07-26-16 Colorado Corn District 3 meeting set for Aug. 10 in Sterling; NASS data, ARC-CO Program to be key topics of discussion…

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Colorado Corn District 3 meeting set for Aug. 10 in Sterling; NASS data, ARC-CO Program to be key topics of discussion

Colorado Corn staff and board members encourage farmers and any others interested to attend our upcoming District 3 meeting in Sterling, where attendees will hear updates about the two Colorado Corn organizations and issues impacting the industry.

The meeting will take place at 7 p.m. on Wednesday, Aug. 10, at the Plainsman Grill, located at 17408 Colorado Highway 14.

Dinner will be provided at the meeting. No RSVP needed. Continue reading

07-26-16 Calling All Shutter Bugs! NCGA Seeks Your Best Corn Shots…

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Fields of Corn Photo Contest logoCalling All Shutter Bugs! NCGA Seeks Your Best Corn Shots

The National Corn Growers Association calls on photographers to help tell the story of farming field corn in America through the third annual Fields-of-Corn Photo Contest. Through this contest, NCGA hopes to capture high-resolution photos of corn growth from seed to harvest and the families that grow it. While the contest opened today, interested participants will be able to submit multiple entries until November 30, 2016.

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07-26-16 Colorado Corn District 4 meeting set for Aug. 10 in Holyoke; NASS data, ARC-CO Program to be key topics of discussion…

Colorado Corn LogoColorado Corn District 4 meeting set for Aug. 10 in Holyoke; NASS data, ARC-CO Program to be key topics of discussion

Colorado Corn staff and board members encourage farmers and any others interested to attend our upcoming District 4 meeting in Holyoke, where attendees will hear updates about the two Colorado Corn organizations and issues impacting the industry.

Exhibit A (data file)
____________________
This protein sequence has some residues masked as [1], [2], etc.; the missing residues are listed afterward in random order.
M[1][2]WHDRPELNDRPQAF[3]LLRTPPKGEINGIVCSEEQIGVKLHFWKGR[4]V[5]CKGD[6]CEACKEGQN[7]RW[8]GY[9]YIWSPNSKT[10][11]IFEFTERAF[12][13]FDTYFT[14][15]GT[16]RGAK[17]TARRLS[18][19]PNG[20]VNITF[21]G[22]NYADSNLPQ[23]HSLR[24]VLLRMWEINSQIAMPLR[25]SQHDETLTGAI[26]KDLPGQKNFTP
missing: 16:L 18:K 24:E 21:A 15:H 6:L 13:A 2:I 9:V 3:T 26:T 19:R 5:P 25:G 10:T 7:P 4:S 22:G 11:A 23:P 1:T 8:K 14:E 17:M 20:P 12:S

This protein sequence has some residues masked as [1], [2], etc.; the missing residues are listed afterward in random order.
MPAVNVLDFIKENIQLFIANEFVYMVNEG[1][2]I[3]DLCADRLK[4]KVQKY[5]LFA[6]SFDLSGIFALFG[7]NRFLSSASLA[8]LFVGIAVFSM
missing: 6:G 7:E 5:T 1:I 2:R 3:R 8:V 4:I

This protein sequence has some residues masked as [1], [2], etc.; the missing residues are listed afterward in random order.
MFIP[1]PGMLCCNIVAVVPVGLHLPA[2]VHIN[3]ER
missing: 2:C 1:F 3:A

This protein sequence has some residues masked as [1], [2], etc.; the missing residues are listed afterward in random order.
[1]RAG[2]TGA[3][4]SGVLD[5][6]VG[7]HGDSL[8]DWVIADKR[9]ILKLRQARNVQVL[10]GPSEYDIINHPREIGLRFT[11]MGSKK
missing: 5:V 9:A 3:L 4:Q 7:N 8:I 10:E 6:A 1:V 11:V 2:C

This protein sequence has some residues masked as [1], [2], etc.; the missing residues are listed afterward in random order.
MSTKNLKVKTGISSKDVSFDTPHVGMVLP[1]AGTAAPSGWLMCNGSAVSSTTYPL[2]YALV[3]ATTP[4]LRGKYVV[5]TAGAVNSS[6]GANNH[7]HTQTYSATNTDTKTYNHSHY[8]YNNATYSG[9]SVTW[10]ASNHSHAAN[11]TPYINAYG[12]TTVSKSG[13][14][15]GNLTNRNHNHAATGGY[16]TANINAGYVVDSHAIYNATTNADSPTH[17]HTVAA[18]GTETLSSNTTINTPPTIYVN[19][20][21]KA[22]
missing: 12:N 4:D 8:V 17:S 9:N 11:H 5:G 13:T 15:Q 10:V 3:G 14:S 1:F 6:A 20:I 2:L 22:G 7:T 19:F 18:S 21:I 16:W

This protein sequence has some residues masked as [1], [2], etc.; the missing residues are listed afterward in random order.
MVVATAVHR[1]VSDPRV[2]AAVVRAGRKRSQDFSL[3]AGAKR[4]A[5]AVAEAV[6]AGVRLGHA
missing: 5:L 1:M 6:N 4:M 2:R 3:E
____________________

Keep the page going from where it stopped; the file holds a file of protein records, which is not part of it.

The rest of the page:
The meeting will take place at noon on Wednesday, Aug. 10, in the Biesemeier Room at the Phillips County Event Center, located at 22505 U.S. 385.

Lunch will be provided at the meeting. No RSVP needed. Continue reading

07-26-16 CDA: Little Beetles are Making a Big Difference in Northern Colorado…

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Little Beetles are Making a Big Difference in Northern Colorado

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Mecinus janthiniformis (3)BROOMFIELD, Colo. – Some little beetles are making a big difference controlling noxious weeds in Larimer County. The beetles, stem weevils called Mecinus janthiniformis, have eaten their way through hundreds of acres of Dalmatian toadflax, a state-listed noxious weed.

Mecinus janthiniformis (2) (1)Dalmatian toadflax is an escaped ornamental weed typically found in pastures, meadows roadsides, and rangeland. Plants produce 500,000 seeds per year, most of these seeds fall within 18 inches of the plant, and stay viable for 10 years. The stem weevil has proven to be a successful biocontrol agent against this noxious weed.
The beetles were scattered through an area in Poudre Canyon that was burned by the High Park Fire in 2012. While the Dalmatian toadflax was present before the fire, noxious weeds can quickly expand after a fire possibly due to seed germination, growing seasons, and lack of native vegetation. The spread of the Dalmatian toadflax in Larimer County resulted in a yellow hue to native grassland and forested landscape.